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Publication numberUS3844635 A
Publication typeGrant
Publication dateOct 29, 1974
Filing dateApr 12, 1973
Priority dateApr 14, 1972
Publication numberUS 3844635 A, US 3844635A, US-A-3844635, US3844635 A, US3844635A
InventorsAtkins F
Original AssigneeAss Eng Ltd
Export CitationBiBTeX, EndNote, RefMan
External Links: USPTO, USPTO Assignment, Espacenet
Retro-reflectors
US 3844635 A
Abstract
A retro-reflector includes means at least substantially to focus a substantially parallel beam of light from a source of light onto and substantially at right angles to a surface of the retro-reflector when there is relative motion between said source and the retro-reflector along a line which is inclined to a straight line between said source and the retro-reflector, said surface having alternating bands of greater and lesser reflectivity to modify the reflected light repetitively during said relative motion when said at least substantially focussed beam of light traverses said bands.
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Description  (OCR text may contain errors)

llnite States atent 1191 1 1 3,844,635

Atkins Oct. 29, 1974 [5 RETRO-REFLECTORS 2,951,419 9/1960 Lemelson 350/106 3,353,897 11/1967 L 1 ..350106 [75] Inventor: Franc James 3,374,044 3/1968 ..350/102 England 3,604,785 9/1971 Travis 350/199 [73] Assignee: Associated Engineering Limited, 3,658,408 4/1972 Santov1 350/97 Leamington Spa, Warwickshire, England Filed: Apr. 12, 1973 Appl. N0.: 350,624

Foreign Application Priority Data Apr. 14, 1972 Great Britain 17472172 US. Cl 350/104, 350/97, 350/288, 350/293 int. Cl. G02b 5/12 Field of Search 350/97, 102, 104, 106, 350/105, 199, 288, 293

References Cited UNITED STATES PATENTS Bone 350/104 Primary Examiner-Ronald L. Wibert Assistant Examiner-Michael J. Tokar Attorney, Agent, or FirmBrisebois & Kruger [5 7] ABSTRACT A retro-reflector includes means at least substantially to focus a substantially parallel beam of light from a source of light onto and substantially at right angles to a surface of the retro-reflector when there is relative motion between said source and the retro-reflector along a line which is inclined to a straight line between said source and the retro-reflector, said surface having alternating bands of greater and lesser reflectivity to modify the reflected light repetitively during said relative motion when said at least substantially focussed beam of light traverses said bands.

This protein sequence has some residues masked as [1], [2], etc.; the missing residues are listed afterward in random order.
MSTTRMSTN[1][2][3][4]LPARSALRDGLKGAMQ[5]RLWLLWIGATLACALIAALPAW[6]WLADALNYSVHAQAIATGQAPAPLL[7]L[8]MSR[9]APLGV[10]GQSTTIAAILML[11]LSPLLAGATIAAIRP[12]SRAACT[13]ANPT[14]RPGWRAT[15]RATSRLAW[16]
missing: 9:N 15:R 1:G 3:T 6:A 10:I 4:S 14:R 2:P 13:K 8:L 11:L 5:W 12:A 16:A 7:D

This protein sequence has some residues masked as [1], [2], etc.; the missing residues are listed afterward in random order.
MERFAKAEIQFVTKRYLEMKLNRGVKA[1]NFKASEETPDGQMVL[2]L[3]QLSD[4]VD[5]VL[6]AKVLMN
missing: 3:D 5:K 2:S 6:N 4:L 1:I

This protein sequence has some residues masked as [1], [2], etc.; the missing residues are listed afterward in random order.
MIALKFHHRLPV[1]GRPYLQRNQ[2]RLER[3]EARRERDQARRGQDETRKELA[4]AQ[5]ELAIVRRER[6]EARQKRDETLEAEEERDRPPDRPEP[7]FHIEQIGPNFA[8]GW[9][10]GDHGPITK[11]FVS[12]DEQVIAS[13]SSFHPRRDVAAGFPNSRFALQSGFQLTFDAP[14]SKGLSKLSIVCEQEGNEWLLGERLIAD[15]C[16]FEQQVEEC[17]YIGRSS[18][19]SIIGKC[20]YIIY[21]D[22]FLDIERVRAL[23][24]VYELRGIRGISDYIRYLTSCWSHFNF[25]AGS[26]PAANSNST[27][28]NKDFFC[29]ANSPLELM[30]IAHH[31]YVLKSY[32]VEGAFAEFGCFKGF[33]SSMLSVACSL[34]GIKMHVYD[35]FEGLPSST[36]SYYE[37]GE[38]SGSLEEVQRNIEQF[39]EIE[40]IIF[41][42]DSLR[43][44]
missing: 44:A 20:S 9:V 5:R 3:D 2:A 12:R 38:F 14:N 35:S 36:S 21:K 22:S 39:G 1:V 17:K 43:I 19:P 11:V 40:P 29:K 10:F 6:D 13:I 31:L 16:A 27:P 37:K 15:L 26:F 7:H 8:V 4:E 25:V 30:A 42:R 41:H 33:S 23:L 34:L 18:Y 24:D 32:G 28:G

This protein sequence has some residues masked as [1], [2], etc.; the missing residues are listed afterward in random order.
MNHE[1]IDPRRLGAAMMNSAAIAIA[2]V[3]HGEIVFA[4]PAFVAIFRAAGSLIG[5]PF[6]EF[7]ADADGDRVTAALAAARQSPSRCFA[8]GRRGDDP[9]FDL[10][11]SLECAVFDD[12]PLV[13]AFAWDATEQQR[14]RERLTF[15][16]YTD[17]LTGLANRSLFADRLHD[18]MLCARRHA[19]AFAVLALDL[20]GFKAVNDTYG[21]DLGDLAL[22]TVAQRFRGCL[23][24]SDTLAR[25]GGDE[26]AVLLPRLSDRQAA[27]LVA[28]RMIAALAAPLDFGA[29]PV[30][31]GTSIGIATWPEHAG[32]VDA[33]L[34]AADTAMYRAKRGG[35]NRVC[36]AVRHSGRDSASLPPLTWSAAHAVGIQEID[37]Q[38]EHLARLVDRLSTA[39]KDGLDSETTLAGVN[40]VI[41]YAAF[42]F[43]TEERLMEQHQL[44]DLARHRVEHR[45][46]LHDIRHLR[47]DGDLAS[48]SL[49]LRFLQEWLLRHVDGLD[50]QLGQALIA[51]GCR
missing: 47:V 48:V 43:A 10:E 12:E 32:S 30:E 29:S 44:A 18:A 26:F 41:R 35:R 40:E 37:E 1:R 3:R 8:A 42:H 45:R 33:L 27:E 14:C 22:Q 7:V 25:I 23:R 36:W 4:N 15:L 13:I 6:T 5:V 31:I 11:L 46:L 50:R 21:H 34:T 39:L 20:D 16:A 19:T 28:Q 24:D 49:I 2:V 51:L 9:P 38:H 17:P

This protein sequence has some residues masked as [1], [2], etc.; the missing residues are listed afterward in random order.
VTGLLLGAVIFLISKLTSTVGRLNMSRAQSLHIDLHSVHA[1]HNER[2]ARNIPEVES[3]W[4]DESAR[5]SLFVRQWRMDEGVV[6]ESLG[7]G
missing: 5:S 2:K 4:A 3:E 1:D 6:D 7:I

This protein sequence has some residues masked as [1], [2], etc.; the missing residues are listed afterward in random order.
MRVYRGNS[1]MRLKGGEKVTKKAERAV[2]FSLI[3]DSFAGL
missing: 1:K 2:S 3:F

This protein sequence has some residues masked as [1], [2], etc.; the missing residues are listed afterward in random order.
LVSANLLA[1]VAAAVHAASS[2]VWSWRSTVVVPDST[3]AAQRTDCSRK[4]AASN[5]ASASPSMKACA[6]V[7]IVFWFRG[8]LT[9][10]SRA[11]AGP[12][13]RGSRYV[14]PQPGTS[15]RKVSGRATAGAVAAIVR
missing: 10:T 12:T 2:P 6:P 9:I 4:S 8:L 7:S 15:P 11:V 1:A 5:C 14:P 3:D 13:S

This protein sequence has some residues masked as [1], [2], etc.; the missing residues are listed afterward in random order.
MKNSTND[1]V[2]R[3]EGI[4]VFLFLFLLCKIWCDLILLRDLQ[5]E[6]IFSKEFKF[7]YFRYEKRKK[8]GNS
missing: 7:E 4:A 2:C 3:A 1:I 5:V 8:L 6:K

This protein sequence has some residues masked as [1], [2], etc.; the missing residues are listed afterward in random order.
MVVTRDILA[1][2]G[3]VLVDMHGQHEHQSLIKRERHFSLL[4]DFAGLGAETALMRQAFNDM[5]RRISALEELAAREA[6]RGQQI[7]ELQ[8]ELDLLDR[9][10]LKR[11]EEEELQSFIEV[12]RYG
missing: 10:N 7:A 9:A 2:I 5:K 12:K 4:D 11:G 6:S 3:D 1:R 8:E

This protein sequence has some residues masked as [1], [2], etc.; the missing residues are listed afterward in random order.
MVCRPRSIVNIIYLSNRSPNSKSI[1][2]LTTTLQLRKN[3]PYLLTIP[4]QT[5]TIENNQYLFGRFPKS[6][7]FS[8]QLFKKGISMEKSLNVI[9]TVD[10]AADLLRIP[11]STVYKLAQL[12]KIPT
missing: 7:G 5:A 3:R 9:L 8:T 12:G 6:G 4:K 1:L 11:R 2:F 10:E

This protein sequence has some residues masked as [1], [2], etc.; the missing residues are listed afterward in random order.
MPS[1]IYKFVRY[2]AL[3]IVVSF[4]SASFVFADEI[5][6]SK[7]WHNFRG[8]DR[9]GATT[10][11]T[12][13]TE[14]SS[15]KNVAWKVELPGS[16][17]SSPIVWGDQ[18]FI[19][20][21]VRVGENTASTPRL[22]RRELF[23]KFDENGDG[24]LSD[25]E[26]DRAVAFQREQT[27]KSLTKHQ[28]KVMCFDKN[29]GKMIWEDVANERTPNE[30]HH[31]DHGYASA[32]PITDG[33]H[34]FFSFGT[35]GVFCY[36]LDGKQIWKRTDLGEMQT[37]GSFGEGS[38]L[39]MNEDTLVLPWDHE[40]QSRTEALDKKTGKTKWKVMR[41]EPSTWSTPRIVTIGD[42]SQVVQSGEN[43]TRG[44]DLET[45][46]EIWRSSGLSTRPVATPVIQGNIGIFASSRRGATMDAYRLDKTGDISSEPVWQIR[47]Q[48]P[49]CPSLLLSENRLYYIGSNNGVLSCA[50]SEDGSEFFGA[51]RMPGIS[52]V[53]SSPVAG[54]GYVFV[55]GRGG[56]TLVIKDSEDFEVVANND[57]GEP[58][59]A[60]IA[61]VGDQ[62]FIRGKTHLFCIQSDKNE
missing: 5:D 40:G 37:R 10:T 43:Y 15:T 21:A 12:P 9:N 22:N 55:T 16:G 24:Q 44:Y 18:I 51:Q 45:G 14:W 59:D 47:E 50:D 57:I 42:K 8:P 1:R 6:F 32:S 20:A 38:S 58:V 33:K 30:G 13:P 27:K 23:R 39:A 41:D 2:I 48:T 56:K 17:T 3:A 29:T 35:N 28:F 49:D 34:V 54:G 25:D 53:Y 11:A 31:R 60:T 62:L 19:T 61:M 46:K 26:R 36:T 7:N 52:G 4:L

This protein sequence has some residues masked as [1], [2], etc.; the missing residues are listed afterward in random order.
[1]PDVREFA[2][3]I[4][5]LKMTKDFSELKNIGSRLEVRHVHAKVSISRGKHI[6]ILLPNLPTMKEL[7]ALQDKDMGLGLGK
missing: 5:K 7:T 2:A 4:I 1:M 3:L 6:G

10 Claims, 5 Drawing Figures 1. RETRO-REFLECTORS The invention consists in a retro-reflector including means to modify the reflected light repetitively when there is relative motion between a source of light shining on the retro-reflector and the retro-reflector, the relative motion being along a line which is inclined to a straight line between the source and the retroreflector, said retro-reflector including means at least substantially to focus a substantially parallel beam of light from said source onto a surface of said retroreflector and substantially at right angles to said surface, said surface having alternating bands of greater and lesser reflectivity, and said bands progressively increasing in width in a direction from the optical axis of said retro-reflector towards the boundary of said surface which bands are traversed by the at least substantially focussed beam of light during said relative motion.

In this specification the words bands of lesser reflectivity include within their ambit bands having zero reflectivity, i.e., bands which totally absorb the incident light so as to interrupt the reflected light and bands which partially absorb the incident light or produce a sinusoidal variation of the amplitude of the reflected light to modulate the reflected light.

The bands may be so formed and arranged that the repetition rate of the light modification is constant with decreasing distance between the source and the retroreflector, when the speed of relative motion is constant.

Conveniently, the repetition rate increases with decreasing distance between the source and the retroreflector, when the speed of the relative motion is constant.

Alternatively the repetition rate is independent of distance but increases with increase in speed.

The retro-reflector may include a transparent member having a convex front face on which said at least substantially parallel beam of light from said source impinges, and a convex rear face which affords said surface, the centres of curvature of said front and rear faces of said transparent member being adjacent but slightly separated whereby said reflected beam returning towards said light source is slightly divergent.